And if you'd like the steering a little heavier, Sport mode delivers that as well. It adds more weight, with good on-center tracking and stability and less resistance to returning to center.

Overall, the RAV4's front-strut and rear control-arm suspension doesn't have as much travel as, say, the bigger Chevy Equinox or Hyundai Santa Fe, and it shows when the RAV4 goes for limited excursions on gravel roads, where uneven surfaces are the rule, not the exception. And ground clearance is just 6.3 inches—that's a couple of inches less than you'd get in a Subaru Outback.

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8

2014 Toyota RAV4

Comfort & Quality

The back bench in the RAV4 falls flat, and the interior trim has some issues, but there's great space overall inside the two-row RAV4.

The 2014 Toyota RAV4 didn't become significantly larger with last year's redesign, but smarter packaging made it more passenger-friendly.

Base versions come with a cheaper upholstery and seats that are less supportive, while XLE versions include more firmly bolstered seats and nicer fabrics that we wish were standard across the board. The synthetic leather upholstery in Limited models looks great from a few feet away, but up close it looks shiny and cheap. Seating space in the RAV4 is about on par with the CR-V—definitely more generous than the Escape.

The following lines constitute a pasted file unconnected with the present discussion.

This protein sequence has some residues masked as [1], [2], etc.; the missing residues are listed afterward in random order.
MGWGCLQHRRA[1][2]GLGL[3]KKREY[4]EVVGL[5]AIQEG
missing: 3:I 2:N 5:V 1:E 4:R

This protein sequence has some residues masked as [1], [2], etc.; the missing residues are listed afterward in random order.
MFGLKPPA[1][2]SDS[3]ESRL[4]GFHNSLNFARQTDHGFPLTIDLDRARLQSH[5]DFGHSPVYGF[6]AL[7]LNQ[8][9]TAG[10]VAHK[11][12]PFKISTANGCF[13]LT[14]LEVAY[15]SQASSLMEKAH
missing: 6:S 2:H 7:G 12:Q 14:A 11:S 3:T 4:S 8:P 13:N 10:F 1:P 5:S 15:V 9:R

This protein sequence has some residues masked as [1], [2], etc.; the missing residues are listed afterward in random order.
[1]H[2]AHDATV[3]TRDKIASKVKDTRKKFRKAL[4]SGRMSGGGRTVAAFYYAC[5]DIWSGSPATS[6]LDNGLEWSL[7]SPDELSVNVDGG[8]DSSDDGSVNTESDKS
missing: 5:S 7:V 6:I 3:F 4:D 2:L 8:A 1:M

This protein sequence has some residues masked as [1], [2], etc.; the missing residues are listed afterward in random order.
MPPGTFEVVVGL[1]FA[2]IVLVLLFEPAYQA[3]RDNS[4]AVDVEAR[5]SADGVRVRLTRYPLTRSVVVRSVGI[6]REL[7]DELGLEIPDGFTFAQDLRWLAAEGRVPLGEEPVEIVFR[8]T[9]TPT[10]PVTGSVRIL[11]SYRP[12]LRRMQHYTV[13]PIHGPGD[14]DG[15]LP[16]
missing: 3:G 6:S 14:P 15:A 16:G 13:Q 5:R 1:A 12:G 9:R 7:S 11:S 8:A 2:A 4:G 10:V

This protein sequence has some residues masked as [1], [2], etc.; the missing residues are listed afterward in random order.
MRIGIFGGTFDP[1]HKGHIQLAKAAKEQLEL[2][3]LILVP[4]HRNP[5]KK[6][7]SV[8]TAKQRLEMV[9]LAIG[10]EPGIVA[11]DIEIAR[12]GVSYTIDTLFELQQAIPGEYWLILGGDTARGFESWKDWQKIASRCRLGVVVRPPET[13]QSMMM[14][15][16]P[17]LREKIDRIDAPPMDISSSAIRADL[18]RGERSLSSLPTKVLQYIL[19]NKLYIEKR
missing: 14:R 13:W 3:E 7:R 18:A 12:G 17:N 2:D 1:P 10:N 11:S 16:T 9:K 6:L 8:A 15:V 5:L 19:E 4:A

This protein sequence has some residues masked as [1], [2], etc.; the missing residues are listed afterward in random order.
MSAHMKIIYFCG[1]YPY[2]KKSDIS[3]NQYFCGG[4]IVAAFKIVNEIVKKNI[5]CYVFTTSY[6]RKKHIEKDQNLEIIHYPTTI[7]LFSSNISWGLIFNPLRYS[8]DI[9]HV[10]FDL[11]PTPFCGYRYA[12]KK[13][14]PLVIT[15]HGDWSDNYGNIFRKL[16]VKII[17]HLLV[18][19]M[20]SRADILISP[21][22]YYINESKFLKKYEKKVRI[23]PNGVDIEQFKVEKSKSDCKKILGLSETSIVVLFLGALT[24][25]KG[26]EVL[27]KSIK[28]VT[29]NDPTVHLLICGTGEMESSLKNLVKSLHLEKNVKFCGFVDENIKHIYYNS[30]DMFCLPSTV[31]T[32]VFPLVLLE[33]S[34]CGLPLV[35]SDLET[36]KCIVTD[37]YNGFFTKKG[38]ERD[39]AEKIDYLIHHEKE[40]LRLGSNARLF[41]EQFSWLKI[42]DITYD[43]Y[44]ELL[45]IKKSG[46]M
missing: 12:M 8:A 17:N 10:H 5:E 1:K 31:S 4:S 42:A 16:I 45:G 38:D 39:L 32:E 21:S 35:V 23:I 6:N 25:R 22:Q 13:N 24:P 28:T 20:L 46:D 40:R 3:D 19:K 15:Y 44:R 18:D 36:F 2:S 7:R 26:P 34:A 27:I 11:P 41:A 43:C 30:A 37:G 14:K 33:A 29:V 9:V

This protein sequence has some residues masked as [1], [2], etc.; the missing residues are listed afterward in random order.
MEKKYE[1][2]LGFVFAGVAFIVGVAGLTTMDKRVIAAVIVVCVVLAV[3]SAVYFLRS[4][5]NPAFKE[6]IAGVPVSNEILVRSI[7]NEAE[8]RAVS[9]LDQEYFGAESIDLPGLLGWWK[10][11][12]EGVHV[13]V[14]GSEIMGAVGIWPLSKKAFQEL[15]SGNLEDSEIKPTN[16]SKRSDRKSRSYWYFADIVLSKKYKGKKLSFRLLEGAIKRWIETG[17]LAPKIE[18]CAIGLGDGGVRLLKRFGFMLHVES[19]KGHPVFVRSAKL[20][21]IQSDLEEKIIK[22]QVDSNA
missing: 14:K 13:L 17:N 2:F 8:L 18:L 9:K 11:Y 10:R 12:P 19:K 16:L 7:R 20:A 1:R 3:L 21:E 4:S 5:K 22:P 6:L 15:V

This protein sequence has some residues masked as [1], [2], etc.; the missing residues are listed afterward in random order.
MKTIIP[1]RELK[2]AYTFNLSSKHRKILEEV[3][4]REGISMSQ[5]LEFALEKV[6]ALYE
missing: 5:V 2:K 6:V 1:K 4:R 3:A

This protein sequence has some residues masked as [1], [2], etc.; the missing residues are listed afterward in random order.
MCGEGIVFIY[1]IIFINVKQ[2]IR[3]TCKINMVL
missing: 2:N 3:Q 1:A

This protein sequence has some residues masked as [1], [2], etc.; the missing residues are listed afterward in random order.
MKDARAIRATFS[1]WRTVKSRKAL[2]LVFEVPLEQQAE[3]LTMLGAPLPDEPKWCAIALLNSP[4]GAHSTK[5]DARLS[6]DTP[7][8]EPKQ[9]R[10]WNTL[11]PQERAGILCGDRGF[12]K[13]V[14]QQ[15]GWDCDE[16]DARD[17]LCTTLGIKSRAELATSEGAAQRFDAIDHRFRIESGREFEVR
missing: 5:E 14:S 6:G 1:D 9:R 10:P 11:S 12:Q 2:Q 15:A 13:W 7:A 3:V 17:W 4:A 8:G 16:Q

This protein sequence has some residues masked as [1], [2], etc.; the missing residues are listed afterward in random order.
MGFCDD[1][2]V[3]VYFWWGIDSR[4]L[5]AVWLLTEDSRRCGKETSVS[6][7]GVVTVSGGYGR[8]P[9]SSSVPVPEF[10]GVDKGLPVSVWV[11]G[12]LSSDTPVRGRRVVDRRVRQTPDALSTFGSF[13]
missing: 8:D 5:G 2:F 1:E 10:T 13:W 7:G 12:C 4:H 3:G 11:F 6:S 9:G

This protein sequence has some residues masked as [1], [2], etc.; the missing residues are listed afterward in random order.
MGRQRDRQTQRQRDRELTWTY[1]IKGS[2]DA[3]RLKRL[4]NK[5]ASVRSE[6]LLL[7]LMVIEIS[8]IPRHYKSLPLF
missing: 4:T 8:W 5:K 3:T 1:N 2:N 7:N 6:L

Above the base LE trim level, the RAV4 gets a more sculpted seat with better fabric--and if there were a way to put these seats in the base RAV4, we'd take it. The driving position is agreeably carlike, but the standard tilt/telescoping steering wheel doesn't extend as far as it could.

On the most expensive versions, the driver seat gets power adjustment and memory functions and lumbar adjustment; the front passengers get heated seats; and all seats are upholstered in synthetic leather that's reasonably comfortable but maybe not quite as convincing as what's used in some VW vehicles.

Back seats are comparable to those of the Honda CR-V—meaning that entry and exit are easy and folding is easily done, but they're not as comfortable for adults (they're flat and hard) as those of a mid-size sedan. The seats recline, and fold forward with the flip of a lever--and the doors are cut tall and wide, so it's easy for taller passengers to slide in (the RAV4 sits about an inch lower than before, and seats are positioned lower inside the vehicle as well).

Yes, the RAV4 used to offer a third row, but it's been dropped from this current version, so that the Highlander can pick up that—with a third row that's missing from all of this? The RAV4's former third-row seat. It's been dropped from this iteration, so the bigger three-row Highlander can have more room to breathe. it won't be missed much, since it was so small to begin with.

On all versions, the back seat is split, and portions can be folded down, together to open up the RAV4's cargo bin from 38.4 cubic feet to 73.4 cubic feet. There aren't any severe flaws in the packaging, but the flip-fold backseat arrangement is just short of slickness.

Because the new model no longer has a rear/tailgate-mounted spare, that cargo space is much easier to get to than it was with previous RAV4 versions (the hatch is top-hinged. On Limited models, there's a standard power liftgate, and you can program a specific opening height—to accommodate a low garage ceiling, for instance.